Tuesday, December 30, 2008

Dinged Corners new year's baseball card questions

I haven't gotten involved in one of these blog question and answer posts - but I'm trying to do something in involve myself in the hobby. One of those ways is answering questions to give you a chance to reflect and share a little about what makes you a collector.


1-If I didn't collect baseball cards, I'd collect - books about baseball, its players and its history.

2-My baseball heroes include one you probably wouldn't know from my blog or comments, and that person is - Ichiro

I don't know if I consider baseball players heroes, but then I guess I like the idea of this Ichiro fellow - I kind of got swept up in the bandwagon in 2001, wondering if this 'cat' was going to stick and through 2008, it doesn't look like he is slowing down.

I still put this guy up on a pedestal because of a number of reasons - he is one 200-hit season from cracking the 2,000 hit mark [he already has over 3,000 hits if you combine his Japan totals and his Major League Baseball totals] and has an outside chance of getting 3,000 hits. He plays for an organization that has crumbled over the last four or five years but for better or for worse, he continues to put up some decent numbers.

3-Every New Years I resolve to - organize my collection since it is my Achilles' heel.

Over a given year, cards get piled on top of each other and while there is some organization in place - cards are sorted out for a number of reasons and I get lazy to put them back where they came from.

4-If I could spend a day with one person from baseball history, it would be - Babe Ruth; you want to know everything about living large, then you have to spend a day with the Babe.

ROUND TWO: Here are Lucy's questions for you:

1-What is your favorite kind of dog? Any kind of dog.

2-Who is your favorite baseball player? Tim Salmon, because he was the first Halos' top prospect who came up through the early 1990s and established himself as a franchise star.

One of my baseball card collecting 'games' back in the day was trying to pick out players' cards who were going to be future stars - I wasn't Billy Beane or nothing with Moneyball, but I'd pick out some cards out of the commons box of a friend perhaps [I thought most cards I found were rookies, but they could have been second year cards of young players with minimal stats lines on the back] and see if there was a player who was going to star when given a chance [I remember Paul Sorrento and Ed Sprague].

As Salmon started to put it together as an elite prospect back in the early 1990s, I traded for his 1991 Bowman rookie card - it was only worth a quarter [and probably is still only worth a quarter today], but I figured he was in an Angels' uniform.

Salmon made his Major League debut in 1992 for a cup of coffee and won the American League Rookie of the Year the next season - he was the face of the team through the late 1990s and despite battling injuries and down seasons, had a prominent role in helping the Angels win a championship in 2002. He is held in highest regards by Angels' fans.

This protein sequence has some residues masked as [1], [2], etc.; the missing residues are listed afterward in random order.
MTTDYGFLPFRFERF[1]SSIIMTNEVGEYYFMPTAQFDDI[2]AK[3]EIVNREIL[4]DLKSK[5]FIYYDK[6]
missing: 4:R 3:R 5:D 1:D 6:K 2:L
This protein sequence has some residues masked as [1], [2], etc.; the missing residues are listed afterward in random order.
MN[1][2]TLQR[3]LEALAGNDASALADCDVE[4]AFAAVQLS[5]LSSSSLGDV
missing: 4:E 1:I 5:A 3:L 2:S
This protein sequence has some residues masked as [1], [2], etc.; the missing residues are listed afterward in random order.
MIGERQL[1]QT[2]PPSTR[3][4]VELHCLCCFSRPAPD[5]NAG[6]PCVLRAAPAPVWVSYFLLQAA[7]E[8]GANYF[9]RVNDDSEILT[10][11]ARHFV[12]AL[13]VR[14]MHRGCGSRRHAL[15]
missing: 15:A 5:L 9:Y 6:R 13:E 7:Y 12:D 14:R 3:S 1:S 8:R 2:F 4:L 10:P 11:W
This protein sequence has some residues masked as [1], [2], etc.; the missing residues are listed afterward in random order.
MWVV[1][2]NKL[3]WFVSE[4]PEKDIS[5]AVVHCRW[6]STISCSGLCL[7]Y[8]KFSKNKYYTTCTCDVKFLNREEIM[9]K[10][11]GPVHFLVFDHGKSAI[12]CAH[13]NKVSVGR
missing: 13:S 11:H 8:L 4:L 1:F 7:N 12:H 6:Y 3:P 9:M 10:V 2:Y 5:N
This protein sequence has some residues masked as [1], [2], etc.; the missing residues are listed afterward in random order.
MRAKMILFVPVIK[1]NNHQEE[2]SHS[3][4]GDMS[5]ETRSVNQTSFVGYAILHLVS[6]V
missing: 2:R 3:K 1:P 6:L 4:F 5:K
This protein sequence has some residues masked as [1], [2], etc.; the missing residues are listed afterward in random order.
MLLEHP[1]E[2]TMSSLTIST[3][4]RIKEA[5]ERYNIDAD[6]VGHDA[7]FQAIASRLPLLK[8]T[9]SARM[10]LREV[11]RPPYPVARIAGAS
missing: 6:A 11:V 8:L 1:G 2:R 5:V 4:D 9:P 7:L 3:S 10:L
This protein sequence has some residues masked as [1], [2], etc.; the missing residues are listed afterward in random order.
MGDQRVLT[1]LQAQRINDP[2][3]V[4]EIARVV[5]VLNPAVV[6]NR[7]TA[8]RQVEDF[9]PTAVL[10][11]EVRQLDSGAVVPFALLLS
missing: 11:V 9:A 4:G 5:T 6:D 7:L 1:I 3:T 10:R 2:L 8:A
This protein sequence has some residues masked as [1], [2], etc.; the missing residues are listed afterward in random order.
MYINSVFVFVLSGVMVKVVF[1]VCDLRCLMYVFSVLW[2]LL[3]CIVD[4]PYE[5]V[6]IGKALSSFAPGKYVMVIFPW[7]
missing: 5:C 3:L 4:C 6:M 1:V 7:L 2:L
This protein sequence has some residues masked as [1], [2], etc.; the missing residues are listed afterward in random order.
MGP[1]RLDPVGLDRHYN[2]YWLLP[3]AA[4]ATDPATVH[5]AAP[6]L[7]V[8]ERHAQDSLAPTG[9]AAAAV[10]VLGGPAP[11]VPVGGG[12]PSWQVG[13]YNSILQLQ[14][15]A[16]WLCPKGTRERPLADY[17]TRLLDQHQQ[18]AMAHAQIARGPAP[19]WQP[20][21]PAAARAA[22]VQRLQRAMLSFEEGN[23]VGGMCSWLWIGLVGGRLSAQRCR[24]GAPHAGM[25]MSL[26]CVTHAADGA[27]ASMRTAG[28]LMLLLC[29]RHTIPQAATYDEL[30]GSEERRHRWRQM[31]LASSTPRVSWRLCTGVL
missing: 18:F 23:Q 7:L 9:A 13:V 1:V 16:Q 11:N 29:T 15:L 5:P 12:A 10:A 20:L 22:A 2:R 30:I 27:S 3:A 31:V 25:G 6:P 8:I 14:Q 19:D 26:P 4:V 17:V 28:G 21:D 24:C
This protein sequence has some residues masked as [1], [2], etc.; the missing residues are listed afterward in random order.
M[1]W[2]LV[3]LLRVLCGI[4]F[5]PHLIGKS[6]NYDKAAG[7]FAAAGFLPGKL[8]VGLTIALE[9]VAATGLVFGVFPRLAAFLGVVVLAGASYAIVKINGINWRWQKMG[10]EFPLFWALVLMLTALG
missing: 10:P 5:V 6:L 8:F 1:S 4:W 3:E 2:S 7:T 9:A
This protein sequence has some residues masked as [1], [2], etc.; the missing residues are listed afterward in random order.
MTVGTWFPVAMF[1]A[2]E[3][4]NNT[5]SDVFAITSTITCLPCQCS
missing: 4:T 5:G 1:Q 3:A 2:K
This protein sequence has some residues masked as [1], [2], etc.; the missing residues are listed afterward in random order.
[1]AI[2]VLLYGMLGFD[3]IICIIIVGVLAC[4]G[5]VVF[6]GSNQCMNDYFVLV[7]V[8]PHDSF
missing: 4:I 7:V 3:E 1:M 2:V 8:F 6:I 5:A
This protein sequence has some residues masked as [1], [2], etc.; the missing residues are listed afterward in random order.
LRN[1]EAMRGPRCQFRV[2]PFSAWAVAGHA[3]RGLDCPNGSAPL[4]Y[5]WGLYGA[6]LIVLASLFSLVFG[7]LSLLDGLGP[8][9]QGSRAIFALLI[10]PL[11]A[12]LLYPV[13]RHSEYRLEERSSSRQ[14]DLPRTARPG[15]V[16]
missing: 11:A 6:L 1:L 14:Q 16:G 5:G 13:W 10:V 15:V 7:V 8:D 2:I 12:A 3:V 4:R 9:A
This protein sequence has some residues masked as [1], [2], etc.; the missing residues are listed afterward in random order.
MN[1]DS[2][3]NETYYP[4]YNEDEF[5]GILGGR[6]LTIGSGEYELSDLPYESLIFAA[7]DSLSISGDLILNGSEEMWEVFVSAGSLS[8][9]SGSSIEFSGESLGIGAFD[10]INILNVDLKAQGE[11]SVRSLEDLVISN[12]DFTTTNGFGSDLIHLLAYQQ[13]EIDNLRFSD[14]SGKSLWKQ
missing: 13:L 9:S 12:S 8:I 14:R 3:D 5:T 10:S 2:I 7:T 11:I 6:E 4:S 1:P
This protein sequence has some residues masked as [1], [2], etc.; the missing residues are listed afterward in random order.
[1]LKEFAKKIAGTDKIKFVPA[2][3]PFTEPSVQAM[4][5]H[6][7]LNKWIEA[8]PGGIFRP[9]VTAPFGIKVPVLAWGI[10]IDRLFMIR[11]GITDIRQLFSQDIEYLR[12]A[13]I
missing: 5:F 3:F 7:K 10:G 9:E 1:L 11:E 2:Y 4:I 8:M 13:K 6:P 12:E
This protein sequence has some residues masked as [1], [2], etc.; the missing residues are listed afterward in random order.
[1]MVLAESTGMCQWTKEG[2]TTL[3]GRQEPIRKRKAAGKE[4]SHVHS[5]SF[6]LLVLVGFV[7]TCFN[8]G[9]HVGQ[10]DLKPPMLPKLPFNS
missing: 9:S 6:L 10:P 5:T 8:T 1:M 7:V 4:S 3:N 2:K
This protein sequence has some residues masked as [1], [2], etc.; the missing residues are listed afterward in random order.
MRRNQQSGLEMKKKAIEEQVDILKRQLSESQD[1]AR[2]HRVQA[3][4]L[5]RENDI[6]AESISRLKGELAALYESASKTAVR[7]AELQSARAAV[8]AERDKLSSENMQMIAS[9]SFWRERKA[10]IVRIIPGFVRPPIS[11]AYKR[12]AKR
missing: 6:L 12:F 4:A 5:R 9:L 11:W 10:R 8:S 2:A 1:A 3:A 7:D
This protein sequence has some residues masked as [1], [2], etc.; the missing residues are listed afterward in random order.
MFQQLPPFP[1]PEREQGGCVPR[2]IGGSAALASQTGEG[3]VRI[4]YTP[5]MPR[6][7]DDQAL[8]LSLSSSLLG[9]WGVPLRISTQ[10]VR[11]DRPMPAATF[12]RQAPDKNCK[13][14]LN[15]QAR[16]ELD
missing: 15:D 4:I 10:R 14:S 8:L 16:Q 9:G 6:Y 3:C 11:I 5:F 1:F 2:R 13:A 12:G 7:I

3-What is your favorite team? Los Angeles, California, Anaheim, Los Angeles Angels of Anaheim Angels; my two Little League teams were the Angels and the A's. The Angels are the 'hometown' team to this day, though back in the early 1990s, there was some 'team envy' when you had Dave Stewart, Jose Canseco, Dennis Eckersley, Mark McGwire, Dave Henderson, Rickey Henderson among others flexing their muscles for the A's in the American League West. The Angels of the early 1990s seemed like 'pretenders' compared to the A's.

4-What is your favorite baseball movie? Bad News Bears or Mr. Baseball; there was something authentic about Bad News Bears and it wasn't really just a sappy,feel good baseball movie for kids. Mr. Baseball dwells on the fictionalized experiences of the 'Gaijin' [or foreigner] ballplayer thrown into a different culture and it is kind of a poor man's Bull Durham as far as the nuts-and-bolts baseball action is concerned.

5-What is your favorite baseball book? Ball Four by Jim Bouton; it was a radical book and something frowned upon by the baseball establishment. Despite being blackballed for putting out the book, Bouton gave readers an opportunity to see what ballplayers were really like as opposed to sugarcoated accounts written up by ghostwriters or reporters who still believed they could enjoy relationships with the superstars they lavished glowing praise on.

6-What is your favorite card? 1985 Topps Mark McGwire #401; I don't know if I have a definitive card to talk about but I picked up a card like the one pictured for $5 at the 1996 National in Anaheim. Fast forward to 1998 and a professionally graded version [maybe a PSA 10 or BGS 9.5] of this card was going to pay for part of someone's college education at a community or state college perhaps. The Tiffany version may have paid for someone's college education at decidedly better schools.

Having this card back in 1998 sort of made me feel like I had a little piece of the home run chase between McGwire and Sammy Sosa - this card is only a $5 card once again, but for a while it was the key rookie card of MLB's premier steroid taking Paul Bunyan-esque home run hitter and I was riding the wave like everyone else. People were either talking about McGwire or Sosa's daily performance and/or saying they had their rookie cards.

For the questionnaire, go to Dinged Corners

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